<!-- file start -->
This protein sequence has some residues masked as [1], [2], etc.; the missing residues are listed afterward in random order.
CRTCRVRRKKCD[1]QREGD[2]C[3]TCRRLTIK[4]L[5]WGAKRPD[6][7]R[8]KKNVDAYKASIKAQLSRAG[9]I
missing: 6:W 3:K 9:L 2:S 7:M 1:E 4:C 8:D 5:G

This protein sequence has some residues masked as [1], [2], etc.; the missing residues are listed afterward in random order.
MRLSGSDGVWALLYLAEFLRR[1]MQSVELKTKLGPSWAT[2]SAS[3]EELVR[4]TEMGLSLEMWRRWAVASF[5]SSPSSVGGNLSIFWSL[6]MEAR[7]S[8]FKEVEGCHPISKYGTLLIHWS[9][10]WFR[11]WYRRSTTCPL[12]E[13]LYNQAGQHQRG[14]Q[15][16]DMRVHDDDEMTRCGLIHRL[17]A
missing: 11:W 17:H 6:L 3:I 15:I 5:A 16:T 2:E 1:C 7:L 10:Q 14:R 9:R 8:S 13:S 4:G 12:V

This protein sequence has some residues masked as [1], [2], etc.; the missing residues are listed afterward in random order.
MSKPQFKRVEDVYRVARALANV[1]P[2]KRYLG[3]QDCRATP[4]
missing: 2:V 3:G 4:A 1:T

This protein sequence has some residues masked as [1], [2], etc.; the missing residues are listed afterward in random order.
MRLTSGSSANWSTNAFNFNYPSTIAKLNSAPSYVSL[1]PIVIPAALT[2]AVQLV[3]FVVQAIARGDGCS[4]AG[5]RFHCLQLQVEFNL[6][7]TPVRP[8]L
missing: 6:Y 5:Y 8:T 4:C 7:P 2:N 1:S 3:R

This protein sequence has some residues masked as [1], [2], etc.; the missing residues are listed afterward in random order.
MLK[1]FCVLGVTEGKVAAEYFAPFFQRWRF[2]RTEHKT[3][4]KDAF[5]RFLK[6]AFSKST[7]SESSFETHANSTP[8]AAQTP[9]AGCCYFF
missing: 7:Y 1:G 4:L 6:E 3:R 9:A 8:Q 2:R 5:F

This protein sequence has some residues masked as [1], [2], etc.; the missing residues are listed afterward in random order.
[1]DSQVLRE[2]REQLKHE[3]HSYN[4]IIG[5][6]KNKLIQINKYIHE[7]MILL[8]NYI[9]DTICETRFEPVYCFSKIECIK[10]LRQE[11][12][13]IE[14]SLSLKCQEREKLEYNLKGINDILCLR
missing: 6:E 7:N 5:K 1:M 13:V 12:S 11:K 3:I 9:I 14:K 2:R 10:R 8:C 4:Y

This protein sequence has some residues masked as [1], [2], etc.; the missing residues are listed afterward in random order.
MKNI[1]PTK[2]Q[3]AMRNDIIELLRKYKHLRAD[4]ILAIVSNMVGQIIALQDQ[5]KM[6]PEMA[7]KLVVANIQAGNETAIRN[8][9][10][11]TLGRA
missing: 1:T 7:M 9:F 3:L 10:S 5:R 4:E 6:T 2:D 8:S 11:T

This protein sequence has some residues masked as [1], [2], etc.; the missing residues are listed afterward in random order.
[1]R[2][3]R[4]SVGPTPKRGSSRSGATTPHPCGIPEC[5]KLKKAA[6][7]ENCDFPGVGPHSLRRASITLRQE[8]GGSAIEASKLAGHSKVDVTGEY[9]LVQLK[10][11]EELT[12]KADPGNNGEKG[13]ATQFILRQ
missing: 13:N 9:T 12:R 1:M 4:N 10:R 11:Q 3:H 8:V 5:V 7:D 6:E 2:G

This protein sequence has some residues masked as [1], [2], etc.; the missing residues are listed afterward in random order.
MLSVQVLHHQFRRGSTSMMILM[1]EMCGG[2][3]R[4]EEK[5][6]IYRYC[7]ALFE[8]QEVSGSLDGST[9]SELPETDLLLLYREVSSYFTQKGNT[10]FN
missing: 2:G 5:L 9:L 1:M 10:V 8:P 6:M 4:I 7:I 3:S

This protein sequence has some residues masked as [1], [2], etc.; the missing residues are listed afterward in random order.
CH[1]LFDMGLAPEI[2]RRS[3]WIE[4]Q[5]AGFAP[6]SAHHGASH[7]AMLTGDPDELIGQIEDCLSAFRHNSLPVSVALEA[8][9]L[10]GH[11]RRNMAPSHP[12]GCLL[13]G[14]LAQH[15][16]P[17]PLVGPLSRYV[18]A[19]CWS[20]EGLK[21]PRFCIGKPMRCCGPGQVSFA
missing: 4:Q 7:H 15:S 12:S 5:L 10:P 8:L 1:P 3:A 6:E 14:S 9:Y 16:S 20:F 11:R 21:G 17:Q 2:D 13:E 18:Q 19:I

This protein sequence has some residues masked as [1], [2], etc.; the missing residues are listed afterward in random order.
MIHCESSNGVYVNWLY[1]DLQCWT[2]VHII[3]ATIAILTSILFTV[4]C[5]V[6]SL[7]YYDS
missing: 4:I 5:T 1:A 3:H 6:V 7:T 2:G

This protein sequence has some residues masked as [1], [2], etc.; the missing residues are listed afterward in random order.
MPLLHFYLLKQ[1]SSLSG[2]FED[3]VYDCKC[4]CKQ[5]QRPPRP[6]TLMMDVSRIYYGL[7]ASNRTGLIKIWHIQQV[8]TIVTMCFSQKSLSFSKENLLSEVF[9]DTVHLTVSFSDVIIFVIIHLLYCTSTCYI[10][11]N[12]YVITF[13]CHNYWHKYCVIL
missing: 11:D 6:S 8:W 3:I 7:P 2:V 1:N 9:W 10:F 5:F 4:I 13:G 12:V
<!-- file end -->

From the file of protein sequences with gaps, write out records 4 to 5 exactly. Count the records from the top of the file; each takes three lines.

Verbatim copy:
This protein sequence has some residues masked as [1], [2], etc.; the missing residues are listed afterward in random order.
MRLTSGSSANWSTNAFNFNYPSTIAKLNSAPSYVSL[1]PIVIPAALT[2]AVQLV[3]FVVQAIARGDGCS[4]AG[5]RFHCLQLQVEFNL[6][7]TPVRP[8]L
missing: 6:Y 5:Y 8:T 4:C 7:P 2:N 1:S 3:R

This protein sequence has some residues masked as [1], [2], etc.; the missing residues are listed afterward in random order.
MLK[1]FCVLGVTEGKVAAEYFAPFFQRWRF[2]RTEHKT[3][4]KDAF[5]RFLK[6]AFSKST[7]SESSFETHANSTP[8]AAQTP[9]AGCCYFF
missing: 7:Y 1:G 4:L 6:E 3:R 9:A 8:Q 2:R 5:F